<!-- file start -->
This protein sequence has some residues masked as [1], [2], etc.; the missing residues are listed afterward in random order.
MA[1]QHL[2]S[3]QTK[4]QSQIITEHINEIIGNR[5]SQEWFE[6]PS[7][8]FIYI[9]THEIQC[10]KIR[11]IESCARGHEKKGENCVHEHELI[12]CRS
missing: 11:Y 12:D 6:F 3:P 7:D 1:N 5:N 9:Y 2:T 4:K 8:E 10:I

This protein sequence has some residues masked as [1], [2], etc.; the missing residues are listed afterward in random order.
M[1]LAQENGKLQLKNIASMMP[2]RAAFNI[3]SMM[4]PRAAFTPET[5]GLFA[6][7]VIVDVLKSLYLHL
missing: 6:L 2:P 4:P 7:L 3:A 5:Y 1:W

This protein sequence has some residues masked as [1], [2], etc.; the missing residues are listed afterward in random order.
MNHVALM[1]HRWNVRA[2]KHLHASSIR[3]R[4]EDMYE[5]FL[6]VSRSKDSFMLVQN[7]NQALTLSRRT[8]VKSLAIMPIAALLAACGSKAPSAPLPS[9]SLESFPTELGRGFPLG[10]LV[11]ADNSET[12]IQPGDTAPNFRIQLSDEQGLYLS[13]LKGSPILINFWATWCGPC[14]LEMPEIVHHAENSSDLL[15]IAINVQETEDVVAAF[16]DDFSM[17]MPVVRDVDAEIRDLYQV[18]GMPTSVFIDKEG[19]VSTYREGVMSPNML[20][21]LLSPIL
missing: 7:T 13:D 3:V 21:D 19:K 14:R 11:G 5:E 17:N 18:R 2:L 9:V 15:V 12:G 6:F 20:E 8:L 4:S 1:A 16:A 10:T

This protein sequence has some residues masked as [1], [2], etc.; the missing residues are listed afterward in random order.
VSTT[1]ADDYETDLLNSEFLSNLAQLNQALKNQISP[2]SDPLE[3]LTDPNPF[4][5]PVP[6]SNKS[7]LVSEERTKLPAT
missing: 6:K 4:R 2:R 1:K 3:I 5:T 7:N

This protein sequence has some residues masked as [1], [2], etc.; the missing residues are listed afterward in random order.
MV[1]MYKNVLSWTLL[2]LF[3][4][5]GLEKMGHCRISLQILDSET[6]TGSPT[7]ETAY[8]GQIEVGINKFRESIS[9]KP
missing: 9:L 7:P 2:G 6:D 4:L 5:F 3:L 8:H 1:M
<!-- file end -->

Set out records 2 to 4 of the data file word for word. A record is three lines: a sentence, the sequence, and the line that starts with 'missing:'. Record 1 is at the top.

This protein sequence has some residues masked as [1], [2], etc.; the missing residues are listed afterward in random order.
M[1]LAQENGKLQLKNIASMMP[2]RAAFNI[3]SMM[4]PRAAFTPET[5]GLFA[6][7]VIVDVLKSLYLHL
missing: 6:L 2:P 4:P 7:L 3:A 5:Y 1:W

This protein sequence has some residues masked as [1], [2], etc.; the missing residues are listed afterward in random order.
MNHVALM[1]HRWNVRA[2]KHLHASSIR[3]R[4]EDMYE[5]FL[6]VSRSKDSFMLVQN[7]NQALTLSRRT[8]VKSLAIMPIAALLAACGSKAPSAPLPS[9]SLESFPTELGRGFPLG[10]LV[11]ADNSET[12]IQPGDTAPNFRIQLSDEQGLYLS[13]LKGSPILINFWATWCGPC[14]LEMPEIVHHAENSSDLL[15]IAINVQETEDVVAAF[16]DDFSM[17]MPVVRDVDAEIRDLYQV[18]GMPTSVFIDKEG[19]VSTYREGVMSPNML[20][21]LLSPIL
missing: 7:T 13:D 3:V 21:D 19:K 14:R 11:G 5:E 17:N 18:R 2:L 9:V 15:V 12:G 6:F 20:E 8:L 4:S 1:A 16:A 10:T

This protein sequence has some residues masked as [1], [2], etc.; the missing residues are listed afterward in random order.
VSTT[1]ADDYETDLLNSEFLSNLAQLNQALKNQISP[2]SDPLE[3]LTDPNPF[4][5]PVP[6]SNKS[7]LVSEERTKLPAT
missing: 6:K 4:R 2:R 1:K 3:I 5:T 7:N